Does N-terminal pro-brain natriuretic peptide add prognostic value to the Mehran risk score for contrast-induced nephropathy and long-term outcomes after primary percutaneous coronary intervention?
Liu, Y.-H.; Jiang, L.; Chen, J.-Y.; Tan, N.; Liu, Y.; He, P.C.
International Urology and Nephrology 48(10): 1675-1682
ISSN/ISBN: 1573-2584 PMID: 27473154 DOI: 10.1007/s11255-016-1348-2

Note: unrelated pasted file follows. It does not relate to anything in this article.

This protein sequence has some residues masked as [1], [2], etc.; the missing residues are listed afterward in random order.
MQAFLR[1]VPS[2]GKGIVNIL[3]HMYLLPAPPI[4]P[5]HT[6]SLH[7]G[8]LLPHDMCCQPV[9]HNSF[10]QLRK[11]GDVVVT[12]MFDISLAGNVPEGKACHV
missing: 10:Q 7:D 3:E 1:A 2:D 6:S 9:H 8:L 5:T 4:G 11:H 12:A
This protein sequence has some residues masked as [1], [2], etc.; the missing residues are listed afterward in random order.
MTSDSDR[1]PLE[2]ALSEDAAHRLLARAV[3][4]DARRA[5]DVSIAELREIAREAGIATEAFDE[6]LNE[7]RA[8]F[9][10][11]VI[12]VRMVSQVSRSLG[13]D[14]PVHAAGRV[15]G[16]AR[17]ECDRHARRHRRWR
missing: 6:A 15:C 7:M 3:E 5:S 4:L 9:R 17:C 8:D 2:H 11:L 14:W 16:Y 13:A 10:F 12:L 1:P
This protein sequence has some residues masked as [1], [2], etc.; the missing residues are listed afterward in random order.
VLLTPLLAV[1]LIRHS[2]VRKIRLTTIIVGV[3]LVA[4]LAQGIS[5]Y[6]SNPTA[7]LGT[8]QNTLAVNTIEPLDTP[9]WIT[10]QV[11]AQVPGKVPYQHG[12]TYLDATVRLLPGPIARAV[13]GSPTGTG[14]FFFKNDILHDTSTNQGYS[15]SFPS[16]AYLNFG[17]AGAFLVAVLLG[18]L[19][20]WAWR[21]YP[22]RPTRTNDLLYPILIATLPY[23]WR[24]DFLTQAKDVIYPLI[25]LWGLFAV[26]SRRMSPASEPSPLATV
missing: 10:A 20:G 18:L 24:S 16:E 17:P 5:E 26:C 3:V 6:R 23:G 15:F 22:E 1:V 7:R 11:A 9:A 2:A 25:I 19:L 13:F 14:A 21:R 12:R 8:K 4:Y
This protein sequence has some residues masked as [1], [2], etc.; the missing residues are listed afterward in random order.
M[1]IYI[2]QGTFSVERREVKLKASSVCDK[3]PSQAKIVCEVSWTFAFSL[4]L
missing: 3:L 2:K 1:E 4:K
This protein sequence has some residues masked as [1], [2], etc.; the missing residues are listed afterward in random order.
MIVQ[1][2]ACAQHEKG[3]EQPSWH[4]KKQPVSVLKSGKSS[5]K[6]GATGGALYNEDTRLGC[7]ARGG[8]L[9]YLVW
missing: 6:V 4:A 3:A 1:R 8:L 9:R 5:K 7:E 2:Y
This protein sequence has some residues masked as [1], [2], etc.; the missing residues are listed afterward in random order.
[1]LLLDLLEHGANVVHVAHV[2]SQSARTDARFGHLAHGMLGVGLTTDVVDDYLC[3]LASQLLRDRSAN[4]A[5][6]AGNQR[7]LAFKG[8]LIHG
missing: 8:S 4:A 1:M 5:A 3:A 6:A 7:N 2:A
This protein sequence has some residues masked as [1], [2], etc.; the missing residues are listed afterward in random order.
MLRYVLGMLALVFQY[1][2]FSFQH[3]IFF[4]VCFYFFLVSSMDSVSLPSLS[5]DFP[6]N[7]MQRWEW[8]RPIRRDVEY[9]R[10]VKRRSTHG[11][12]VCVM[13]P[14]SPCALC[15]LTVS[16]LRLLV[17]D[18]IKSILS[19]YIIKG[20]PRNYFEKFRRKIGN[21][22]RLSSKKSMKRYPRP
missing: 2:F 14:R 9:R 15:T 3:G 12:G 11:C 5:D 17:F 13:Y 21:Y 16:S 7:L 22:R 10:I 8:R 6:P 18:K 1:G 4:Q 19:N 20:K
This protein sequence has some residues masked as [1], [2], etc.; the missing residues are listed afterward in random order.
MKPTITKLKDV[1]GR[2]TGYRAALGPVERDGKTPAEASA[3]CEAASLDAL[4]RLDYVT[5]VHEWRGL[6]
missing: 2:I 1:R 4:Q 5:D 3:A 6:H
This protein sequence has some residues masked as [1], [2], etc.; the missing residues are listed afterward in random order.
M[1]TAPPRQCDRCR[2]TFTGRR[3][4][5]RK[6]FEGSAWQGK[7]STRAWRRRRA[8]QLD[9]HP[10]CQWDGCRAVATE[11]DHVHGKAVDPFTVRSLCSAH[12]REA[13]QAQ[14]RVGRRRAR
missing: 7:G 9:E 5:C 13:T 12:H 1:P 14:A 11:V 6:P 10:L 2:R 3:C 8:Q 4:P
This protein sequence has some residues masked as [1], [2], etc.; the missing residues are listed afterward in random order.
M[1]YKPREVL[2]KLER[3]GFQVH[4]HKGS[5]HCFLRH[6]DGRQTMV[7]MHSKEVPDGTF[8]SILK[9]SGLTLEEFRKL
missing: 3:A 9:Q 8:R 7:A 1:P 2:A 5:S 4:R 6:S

To evaluate the prognostic value of plasma N-terminal pro-brain natriuretic peptide (NT-proBNP) in relation to Mehran risk score (MRS) for contrast-induced nephropathy (CIN) in patients with ST-segment elevation myocardial infarction (STEMI) undergoing primary percutaneous coronary intervention (PPCI). We prospectively enrolled 283 consecutive patients treated with PPCI for STEMI. NT-proBNP was measured, and the MRS was calculated. The primary end point was CIN, defined as an absolute increase in serum creatinine ≥0.5 mg/dL from baseline within 48-72 h after contrast medium exposure. The incidence of CIN was 9.2 %. Patients with CIN had higher NT-proBNP and MRS than those without CIN. The value of NT-proBNP was similar to MRS for CIN (C statistics 0.760 vs. 0.793, p = 0.689). After adjustment for MRS, elevated NT-proBNP (defined as the best cutoff point) was significantly associated with CIN. The addition of elevated NT-proBNP to MRS did not significantly improve the C statistics, over that with the original MRS model (0.833 vs. 0.793, p = 0.256). In addition, similar results were observed for in-hospital and long-term major adverse clinical events. Although NT-proBNP did not add any prognostic value to the MRS model for CIN, NT-proBNP, as a simple biomarker, was similar to MRS, and may be another useful and rapid screening tool for CIN and death risk assessment, identifying subjects who need therapeutic measures to prevent CIN.